07 Jul 2022
Ministry Confirms Legalisation of Foreign Public Documents for Use in Indonesia No Longer Required
After a period of uncertainty, the Indonesian Ministry of Foreign Affairs (“MOFA”) has confirmed that public documents issued by authorities / officials of states that are party to the Convention to Abolish the Requirement for Legalisation of Foreign Public Documents (the “Convention”) no longer need to be legalised by the Indonesian embassy / permanent mission in the jurisdiction concerned before they can be used in Indonesia.
This step finally allows parties to benefit in practice from Indonesia’s ratification of the Convention at the beginning of last year (for an ABNR’s update on Indonesia’s ratification of the Convention, please refer to our earlier update here).
Further details on the legalisation exemption are provided in a circular sent by MOFA to all of Indonesia’s foreign representations on 4 June (the “Circular”). According to the Circular, legalisation will be substituted by apostille certification carried out by the competent authority in the relevant jurisdiction. Information on the states that are party to the Convention, the names, contact details and official websites of competent authorities, and the cost of obtaining an apostille certificate can be found here.
It should be noted that “public documents” within the meaning of the Convention are restricted to those “emanating from an authority or official connected with a court or tribunal of the State (including documents issued by an administrative, constitutional or ecclesiastical court or tribunal, a public prosecutor, a clerk or a process-server); administrative documents; notarial acts; and official certificates, which are documents signed by persons in their private capacity, such as official certificates recording the registration of a document or the fact that it was in existence on a certain date, and official and notarial authentications of signatures.” This means that documents such as circular resolutions and powers of attorney signed outside Indonesia can only be apostilled if they are prepared by a local notary as a notarial deed. However, in certain jurisdictions that are a party to the Convention, notarization of such documents may not be available.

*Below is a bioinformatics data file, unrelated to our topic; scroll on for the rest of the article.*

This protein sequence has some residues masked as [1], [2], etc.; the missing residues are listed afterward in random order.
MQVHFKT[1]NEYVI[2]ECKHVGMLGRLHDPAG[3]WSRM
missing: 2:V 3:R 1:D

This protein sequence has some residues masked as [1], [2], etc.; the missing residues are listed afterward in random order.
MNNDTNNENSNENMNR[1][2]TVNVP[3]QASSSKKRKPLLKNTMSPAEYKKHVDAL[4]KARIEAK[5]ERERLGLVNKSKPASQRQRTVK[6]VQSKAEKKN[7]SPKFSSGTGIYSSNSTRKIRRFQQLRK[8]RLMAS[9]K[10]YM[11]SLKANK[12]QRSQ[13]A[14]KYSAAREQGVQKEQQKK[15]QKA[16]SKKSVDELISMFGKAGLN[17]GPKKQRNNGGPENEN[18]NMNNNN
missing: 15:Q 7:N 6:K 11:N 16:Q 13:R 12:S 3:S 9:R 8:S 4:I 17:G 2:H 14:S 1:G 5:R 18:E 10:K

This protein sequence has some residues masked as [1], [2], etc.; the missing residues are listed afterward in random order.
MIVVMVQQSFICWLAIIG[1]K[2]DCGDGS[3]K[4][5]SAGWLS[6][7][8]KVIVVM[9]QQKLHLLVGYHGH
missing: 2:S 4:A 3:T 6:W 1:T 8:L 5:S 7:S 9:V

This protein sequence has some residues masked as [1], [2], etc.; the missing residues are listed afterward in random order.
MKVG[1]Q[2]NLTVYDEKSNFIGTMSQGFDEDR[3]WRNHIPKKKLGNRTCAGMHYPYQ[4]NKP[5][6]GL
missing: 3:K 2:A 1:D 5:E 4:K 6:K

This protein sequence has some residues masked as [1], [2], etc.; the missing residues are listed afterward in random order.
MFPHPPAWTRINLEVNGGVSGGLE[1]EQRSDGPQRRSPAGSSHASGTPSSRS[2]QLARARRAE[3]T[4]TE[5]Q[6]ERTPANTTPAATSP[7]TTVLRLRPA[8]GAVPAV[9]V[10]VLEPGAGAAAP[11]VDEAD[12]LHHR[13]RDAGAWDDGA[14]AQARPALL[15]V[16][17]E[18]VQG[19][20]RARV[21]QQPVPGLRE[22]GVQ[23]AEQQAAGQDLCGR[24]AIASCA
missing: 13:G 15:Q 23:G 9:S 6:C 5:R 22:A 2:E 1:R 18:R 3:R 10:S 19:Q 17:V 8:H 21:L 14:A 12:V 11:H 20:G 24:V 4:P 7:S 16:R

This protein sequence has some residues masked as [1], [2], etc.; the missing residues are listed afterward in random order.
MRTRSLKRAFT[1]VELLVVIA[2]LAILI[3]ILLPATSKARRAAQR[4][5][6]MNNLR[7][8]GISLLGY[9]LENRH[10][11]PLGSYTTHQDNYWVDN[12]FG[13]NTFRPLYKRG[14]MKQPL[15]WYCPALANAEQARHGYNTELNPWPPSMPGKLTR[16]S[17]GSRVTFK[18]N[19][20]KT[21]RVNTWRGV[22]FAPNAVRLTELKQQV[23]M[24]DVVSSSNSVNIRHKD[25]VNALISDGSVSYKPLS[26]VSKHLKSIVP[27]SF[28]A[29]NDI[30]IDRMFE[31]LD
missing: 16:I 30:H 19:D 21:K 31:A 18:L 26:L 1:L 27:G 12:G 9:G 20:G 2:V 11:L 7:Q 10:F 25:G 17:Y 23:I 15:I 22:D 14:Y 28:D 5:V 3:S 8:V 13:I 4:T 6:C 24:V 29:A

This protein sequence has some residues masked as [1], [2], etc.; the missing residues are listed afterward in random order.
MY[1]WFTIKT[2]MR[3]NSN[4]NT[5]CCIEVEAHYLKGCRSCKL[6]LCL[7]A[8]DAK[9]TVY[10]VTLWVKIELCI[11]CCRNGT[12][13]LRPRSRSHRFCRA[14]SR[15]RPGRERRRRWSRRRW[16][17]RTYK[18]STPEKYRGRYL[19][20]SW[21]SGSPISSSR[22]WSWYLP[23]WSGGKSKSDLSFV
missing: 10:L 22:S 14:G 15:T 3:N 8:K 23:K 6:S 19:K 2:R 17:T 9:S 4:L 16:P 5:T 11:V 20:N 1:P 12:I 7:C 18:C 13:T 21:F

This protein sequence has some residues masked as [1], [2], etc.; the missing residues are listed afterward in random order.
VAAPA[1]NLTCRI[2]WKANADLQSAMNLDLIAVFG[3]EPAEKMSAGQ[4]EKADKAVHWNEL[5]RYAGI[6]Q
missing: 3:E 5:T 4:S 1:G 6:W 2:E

Further, under certain Indonesian laws, the Indonesian Embassy must still be involved, such as to confirm that a jurisdiction where an arbitral award was rendered and whose enforcement is sought in Indonesia is bound by a bilateral or multilateral agreement with the Republic of Indonesia on the recognition and enforcement of international arbitration decisions.
Finally, public documents issued by governments of states that are not party to the Convention still require legalisation by the competent authority and the Indonesian Embassy in the country concerned.
Based on our first-hand experience of the use of apostilled documents in Indonesia, it appears that Indonesia’s embassies are already refusing to legalise foreign public documents that are to be used in Indonesia. At the same time, however, some authorities in Indonesia are not yet ready to accept apostilled documents for various reasons, such as the need to update their standard working procedures to accommodate the new mechanism.
For instance, in a recent case involving the registration of a foreign arbitration award in Indonesia, the court clerk still asked us to provide legalised documents or, alternatively, a statement from the Indonesian embassy in the country in which the relevant documents were issued to the effect that they could no longer offer legalisation services. Therefore, during this transitional period, we would recommend that the relevant authority to which a public document is to be presented in Indonesia be consulted first as to whether or not they are currently able to accept an apostilled document. If they are unable to do so, then a certificate or whatever else is required from the embassy should be obtained alongside the apostille.
It is laudable that MOFA has finally moved to provide certainty on the legalisation exemption for foreign public documents to be used in Indonesia. This process has always been a significant hindrance and delaying factor for investors doing business here.
The ability to obtain an apostille certificate from the relevant authority in the jurisdiction in which the documents were issued will certainly reduce the time needed to complete legal transactions and procedures in Indonesia, further boosting the country’s potential to become a preferred destination for foreign investment.
It is to be hoped that authorities at all levels in Indonesia will quickly familiarize themselves with the new apostille mechanism and make the necessary changes to their procedures as promptly as possible so that investors can fully benefit from the country’s ratification of the Convention.
By partner Ms. Elsie Hakim (firstname.lastname@example.org) and foreign counsel Mr. Gustaaf Reerink (email@example.com).
This ABNR News and its contents are intended solely to provide a general overview, for informational purposes, of selected recent developments in Indonesian law. They do not constitute legal advice and should not be relied upon as such. Accordingly, ABNR accepts no liability of any kind in respect of any statement, opinion, view, error, or omission that may be contained in this legal update. In all circumstances, you are strongly advised to consult a licensed Indonesian legal practitioner before taking any action that could adversely affect your rights and obligations under Indonesian law.
 See https://www.hcch.net/en/instruments/conventions/faq1